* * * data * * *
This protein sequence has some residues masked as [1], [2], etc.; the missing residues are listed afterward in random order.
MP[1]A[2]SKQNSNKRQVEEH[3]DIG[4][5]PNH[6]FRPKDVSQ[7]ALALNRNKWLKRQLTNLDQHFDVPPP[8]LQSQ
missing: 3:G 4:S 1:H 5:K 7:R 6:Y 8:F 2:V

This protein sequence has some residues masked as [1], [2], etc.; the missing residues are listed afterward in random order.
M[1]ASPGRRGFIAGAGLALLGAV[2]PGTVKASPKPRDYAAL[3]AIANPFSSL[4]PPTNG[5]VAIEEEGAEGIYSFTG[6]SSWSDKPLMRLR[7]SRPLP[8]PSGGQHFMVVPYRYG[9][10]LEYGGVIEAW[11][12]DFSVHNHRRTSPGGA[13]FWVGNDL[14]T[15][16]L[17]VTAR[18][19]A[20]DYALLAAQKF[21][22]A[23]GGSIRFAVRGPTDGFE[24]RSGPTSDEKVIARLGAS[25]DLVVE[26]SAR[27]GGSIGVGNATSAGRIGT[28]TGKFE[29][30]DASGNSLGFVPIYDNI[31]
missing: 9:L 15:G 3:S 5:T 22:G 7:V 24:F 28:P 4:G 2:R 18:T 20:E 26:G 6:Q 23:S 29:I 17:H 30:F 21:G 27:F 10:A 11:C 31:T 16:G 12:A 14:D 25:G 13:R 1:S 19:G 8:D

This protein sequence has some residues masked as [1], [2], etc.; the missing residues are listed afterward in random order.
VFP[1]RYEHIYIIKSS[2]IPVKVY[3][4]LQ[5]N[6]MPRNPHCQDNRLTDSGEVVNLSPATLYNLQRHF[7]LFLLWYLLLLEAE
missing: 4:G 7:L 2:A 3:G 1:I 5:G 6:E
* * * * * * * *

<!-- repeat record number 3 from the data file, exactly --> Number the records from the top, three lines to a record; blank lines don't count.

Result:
This protein sequence has some residues masked as [1], [2], etc.; the missing residues are listed afterward in random order.
VFP[1]RYEHIYIIKSS[2]IPVKVY[3][4]LQ[5]N[6]MPRNPHCQDNRLTDSGEVVNLSPATLYNLQRHF[7]LFLLWYLLLLEAE
missing: 4:G 7:L 2:A 3:G 1:I 5:G 6:E